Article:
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Climatologist says outlook improving for rain in Fayette

Precipitation needed for thirsty Fayette lakes

 
Despite Monday’s steady and at times heavy rains, Fayette County is not about to magically pop out of the drought conditions plaguing Georgia.
 
Just over an inch of rain was recorded Monday at Falcon Field Airport in Peachtree City, and state Climatologist Bill Murphey is hopeful that more rain will be coming in the next three months as the state exits the La Nina weather pattern in favor of a more neutral pattern.
 
The good news is that Monday’s rain could provide some benefit to streams and also the county’s water reservoirs which have been significantly lower than normal by a matter of feet ... not inches.
 
“Short-term-wise we could have a little benefit from yesterday’s rain,” Murphey said Tuesday.
 
There is a storm system developing that could bring more rain to the area in the area of Dec. 17-18, but that could change multiple times in coming days, Murphey said, cautioning that it is a “long-range” forecast.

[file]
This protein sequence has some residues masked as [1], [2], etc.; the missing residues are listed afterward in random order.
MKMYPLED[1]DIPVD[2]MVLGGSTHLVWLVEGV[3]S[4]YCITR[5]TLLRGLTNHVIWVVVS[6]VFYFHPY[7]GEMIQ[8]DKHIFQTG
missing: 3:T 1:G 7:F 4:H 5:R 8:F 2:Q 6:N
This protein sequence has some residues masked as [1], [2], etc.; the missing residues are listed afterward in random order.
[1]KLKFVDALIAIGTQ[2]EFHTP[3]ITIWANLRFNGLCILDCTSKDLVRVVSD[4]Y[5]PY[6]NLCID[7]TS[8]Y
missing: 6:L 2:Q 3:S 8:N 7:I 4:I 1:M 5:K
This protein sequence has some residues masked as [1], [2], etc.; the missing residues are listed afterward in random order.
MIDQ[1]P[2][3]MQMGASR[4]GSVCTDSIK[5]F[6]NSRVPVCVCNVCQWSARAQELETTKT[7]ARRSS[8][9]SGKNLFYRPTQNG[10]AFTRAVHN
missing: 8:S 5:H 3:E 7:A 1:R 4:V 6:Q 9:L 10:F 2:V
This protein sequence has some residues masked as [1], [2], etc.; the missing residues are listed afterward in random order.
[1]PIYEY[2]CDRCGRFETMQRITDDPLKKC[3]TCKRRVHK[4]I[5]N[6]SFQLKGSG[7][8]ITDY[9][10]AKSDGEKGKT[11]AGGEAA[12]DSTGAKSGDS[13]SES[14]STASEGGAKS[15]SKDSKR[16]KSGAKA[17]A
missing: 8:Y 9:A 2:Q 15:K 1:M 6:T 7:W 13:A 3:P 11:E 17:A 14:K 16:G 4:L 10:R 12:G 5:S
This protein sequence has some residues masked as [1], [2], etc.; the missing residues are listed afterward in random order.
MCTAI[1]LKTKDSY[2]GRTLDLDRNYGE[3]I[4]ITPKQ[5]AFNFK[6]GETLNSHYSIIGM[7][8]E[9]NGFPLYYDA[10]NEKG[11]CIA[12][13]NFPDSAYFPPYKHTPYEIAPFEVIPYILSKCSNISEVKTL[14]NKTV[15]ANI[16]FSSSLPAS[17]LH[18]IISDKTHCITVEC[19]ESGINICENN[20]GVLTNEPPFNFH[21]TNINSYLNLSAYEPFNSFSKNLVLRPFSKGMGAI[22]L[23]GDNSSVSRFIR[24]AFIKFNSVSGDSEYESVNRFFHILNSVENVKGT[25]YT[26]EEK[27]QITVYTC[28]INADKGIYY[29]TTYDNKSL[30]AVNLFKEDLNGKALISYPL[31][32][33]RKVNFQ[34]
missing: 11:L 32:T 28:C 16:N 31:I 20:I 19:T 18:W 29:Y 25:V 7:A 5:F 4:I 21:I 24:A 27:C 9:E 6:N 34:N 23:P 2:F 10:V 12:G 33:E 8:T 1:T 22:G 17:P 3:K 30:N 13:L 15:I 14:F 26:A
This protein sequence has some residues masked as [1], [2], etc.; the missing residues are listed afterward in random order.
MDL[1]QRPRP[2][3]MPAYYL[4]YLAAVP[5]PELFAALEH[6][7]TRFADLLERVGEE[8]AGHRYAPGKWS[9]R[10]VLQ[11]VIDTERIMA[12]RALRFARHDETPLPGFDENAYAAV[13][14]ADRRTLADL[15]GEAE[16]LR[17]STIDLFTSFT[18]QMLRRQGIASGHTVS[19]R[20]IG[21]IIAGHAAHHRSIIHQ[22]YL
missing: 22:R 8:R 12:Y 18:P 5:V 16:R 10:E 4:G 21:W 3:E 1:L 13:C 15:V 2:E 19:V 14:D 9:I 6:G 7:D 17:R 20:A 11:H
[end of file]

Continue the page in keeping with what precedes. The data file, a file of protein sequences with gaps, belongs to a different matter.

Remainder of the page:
The hope is for Georgia to get more subtropical moisture from the Gulf of Mexico over the next three months, as there is a good chance the state will get above-average rainfall that could help recharge streams, reservoirs and the state’s groundwater supply, Murphey said. The metro Atlanta area stands a decent chance of getting such needed rain over the next three months, he added.
 
Having more rain such as Fayette got Monday would be a big help, Murphey said.
 
“We need a good many more systems like this to dump some steady and heavier amounts of rain in areas that really need it,” Murphey said.
 
Most of Fayette County is experiencing the state’s worst “exceptional drought” conditions, with the remainder in the slightly less harrowing“extreme drought” declaration.
 
Since Jan. 1, the metro Atlanta area has experienced a rain shortfall of about 15 inches, which is “a big deficit,” Murphey said.
 
The county adopted more stringent outdoor watering restrictions last month in an effort to protect the amount of available drinking water.
 
Georgia didn’t benefit as much from hurricane related precipitation this fall, though there were some temporary benefits to southeast Georgia that ultimately were whittled away by the continuing drought, Murphey said.

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